The opposite lateral edges of main body strip 11 are equipped with a pair of seam-forming tapes 14, 15 shaped along one face of their free edges with interlocking tongues and grooves so designed that they can be easily forced into mating relationship by the application of pressure to their outer faces. A particularly suitable and satisfactory design of the tongue and groove is that shown in FIGURE 4. Each of the sets of tongues and grooves is of complemental shape and, as here shown, includes a plurality of deep grooves 16, 16 provided with an inwardly projecting locking shoulder 17 along one side wall of each groove. It will therefore be appreciated that these grooves seat the tongue portions 18, 18 of the other tape member. As is clearly shown in FIGURE 1, the tongue and groove portions of tapes 14 and 15 project beyond the ends of the sleeve at least at one pair of end corners by dilferent amounts to provide easily grasped pull tabs. End portions 14, 15', are preferably flattened by heat or other appropriate means to prevent these portions from locking together.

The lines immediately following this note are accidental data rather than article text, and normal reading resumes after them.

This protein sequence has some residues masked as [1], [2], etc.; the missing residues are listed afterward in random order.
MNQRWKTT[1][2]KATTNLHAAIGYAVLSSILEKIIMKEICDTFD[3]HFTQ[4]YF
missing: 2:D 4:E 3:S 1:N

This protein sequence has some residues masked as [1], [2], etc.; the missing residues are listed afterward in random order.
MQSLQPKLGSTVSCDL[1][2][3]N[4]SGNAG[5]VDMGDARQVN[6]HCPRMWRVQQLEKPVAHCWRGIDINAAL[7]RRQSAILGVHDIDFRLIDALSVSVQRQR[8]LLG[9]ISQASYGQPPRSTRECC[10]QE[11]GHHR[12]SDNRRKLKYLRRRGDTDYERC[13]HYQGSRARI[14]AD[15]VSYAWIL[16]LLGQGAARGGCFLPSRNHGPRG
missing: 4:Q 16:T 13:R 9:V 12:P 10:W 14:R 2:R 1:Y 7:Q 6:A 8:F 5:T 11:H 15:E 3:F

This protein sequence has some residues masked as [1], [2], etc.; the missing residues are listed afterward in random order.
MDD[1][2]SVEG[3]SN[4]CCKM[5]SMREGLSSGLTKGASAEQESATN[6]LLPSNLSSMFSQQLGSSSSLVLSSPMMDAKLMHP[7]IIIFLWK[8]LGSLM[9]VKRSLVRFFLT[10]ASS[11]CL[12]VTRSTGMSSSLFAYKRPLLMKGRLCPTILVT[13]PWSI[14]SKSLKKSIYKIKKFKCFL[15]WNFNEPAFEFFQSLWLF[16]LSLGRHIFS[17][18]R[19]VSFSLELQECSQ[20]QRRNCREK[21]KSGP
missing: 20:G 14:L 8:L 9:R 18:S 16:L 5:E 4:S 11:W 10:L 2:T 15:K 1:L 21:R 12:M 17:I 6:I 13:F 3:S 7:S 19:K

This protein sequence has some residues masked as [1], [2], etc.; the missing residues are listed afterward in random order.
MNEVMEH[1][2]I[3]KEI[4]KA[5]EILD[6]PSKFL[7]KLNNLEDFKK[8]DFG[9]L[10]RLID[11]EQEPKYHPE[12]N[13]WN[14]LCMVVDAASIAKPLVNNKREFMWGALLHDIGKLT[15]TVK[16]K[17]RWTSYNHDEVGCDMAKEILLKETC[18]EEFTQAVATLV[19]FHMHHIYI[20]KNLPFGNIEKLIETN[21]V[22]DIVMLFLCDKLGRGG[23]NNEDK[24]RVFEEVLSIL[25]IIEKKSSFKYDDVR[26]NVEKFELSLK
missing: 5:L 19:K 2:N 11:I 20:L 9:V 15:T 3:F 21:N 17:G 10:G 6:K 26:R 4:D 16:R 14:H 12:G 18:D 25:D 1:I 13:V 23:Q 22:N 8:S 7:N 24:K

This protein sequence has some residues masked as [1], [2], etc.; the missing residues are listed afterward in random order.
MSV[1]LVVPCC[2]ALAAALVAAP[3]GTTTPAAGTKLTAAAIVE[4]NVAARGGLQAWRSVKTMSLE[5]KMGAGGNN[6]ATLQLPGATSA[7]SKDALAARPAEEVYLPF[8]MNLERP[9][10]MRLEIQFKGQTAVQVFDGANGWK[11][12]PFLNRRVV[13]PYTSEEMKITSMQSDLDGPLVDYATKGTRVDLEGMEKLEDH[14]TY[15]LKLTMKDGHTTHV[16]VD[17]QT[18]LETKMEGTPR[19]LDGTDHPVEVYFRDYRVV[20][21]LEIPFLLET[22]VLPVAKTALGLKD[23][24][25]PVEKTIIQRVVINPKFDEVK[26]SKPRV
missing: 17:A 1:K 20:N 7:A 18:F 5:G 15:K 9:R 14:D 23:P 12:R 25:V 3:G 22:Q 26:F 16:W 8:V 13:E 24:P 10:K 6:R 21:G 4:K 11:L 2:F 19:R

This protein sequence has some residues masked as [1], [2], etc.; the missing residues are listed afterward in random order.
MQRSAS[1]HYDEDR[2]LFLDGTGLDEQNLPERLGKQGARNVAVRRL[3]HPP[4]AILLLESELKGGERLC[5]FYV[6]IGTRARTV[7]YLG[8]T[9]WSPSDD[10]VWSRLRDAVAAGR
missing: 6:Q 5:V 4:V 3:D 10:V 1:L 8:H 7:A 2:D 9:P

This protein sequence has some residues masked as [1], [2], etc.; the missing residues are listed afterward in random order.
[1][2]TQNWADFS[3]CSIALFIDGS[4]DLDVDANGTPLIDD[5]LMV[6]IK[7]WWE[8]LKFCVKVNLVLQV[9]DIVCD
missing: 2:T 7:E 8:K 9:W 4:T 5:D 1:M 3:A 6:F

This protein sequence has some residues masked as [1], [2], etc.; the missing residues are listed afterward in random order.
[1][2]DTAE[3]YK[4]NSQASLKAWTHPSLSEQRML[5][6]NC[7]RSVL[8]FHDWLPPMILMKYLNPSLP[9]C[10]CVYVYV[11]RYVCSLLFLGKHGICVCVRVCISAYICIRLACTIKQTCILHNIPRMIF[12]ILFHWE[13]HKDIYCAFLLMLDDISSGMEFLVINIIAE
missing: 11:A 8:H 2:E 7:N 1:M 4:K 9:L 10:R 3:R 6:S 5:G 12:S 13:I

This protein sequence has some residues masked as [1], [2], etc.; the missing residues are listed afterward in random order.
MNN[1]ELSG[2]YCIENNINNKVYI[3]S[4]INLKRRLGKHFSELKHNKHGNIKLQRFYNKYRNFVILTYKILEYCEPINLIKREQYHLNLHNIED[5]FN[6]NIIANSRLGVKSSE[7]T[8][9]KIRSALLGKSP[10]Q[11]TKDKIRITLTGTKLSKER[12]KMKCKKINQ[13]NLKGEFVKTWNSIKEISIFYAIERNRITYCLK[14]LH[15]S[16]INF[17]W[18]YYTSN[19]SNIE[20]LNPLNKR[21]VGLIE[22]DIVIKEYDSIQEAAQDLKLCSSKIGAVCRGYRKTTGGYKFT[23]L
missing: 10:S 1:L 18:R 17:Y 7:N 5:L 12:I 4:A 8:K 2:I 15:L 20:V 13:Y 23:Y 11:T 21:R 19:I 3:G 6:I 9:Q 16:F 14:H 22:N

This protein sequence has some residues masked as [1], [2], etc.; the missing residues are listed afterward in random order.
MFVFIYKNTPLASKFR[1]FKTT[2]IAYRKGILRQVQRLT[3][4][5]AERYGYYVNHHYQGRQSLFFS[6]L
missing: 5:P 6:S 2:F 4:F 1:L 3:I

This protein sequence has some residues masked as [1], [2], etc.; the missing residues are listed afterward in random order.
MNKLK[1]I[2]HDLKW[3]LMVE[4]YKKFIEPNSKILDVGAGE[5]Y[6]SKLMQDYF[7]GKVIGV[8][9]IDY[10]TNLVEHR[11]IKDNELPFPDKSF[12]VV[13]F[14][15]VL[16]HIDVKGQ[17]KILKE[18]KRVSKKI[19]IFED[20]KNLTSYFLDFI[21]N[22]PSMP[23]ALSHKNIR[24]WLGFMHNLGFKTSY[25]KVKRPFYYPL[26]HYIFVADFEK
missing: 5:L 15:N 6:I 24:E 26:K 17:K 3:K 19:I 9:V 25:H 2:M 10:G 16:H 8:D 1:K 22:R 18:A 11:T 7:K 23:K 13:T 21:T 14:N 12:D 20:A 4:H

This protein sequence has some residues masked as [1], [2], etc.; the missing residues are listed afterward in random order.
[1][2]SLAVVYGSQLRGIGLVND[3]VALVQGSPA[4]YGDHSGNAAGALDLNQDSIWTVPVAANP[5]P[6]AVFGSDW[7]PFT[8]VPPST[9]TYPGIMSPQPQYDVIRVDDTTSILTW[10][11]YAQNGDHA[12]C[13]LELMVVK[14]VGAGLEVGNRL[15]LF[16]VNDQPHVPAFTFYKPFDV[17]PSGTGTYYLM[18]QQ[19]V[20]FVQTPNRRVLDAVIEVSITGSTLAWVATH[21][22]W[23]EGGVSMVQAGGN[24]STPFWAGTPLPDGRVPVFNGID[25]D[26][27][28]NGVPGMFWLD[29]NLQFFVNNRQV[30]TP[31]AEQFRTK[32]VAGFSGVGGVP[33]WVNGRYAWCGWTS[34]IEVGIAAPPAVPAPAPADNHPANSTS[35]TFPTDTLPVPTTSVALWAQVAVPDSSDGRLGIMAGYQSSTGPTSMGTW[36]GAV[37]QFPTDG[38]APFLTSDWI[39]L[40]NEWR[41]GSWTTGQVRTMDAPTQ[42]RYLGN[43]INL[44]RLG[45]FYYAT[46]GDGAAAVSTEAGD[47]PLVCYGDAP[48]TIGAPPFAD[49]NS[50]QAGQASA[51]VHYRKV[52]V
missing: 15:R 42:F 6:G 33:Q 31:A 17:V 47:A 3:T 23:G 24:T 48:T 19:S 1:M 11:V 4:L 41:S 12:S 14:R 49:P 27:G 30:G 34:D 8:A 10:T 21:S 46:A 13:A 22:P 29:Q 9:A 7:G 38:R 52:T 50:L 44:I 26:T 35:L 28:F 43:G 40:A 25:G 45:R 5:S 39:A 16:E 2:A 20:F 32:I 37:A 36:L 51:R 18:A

It will be observed that the tongue and groove section of tape 15 includes a connecting web 19 lying at right angles to the mounting web of the tape as well as at right angles to the tongue and groove portion of this same tape. The opposite lateral edges of connecting web 19 include relief grooves 20, 20 lying in closely spaced parallel relation to one another along the interior side of the seam. In consequence, tape 15 has the normal permanent configuration shown in FIGURES 3 and 4 with its groove portions 16 facing to the left as viewed in these figures. Likewise, if the main body strip 11 is unfolded to lie in a single plane, it will be observed that grooves 16 in tapes 14 and 15 both face outwardly from the same surface of the main body member. In other words, if the left hand half of the jacket as viewed in FIGURE 3 is folded clockwise, through an arc of 180 degrees, then the grooves in both tapes would face outwardly to the left.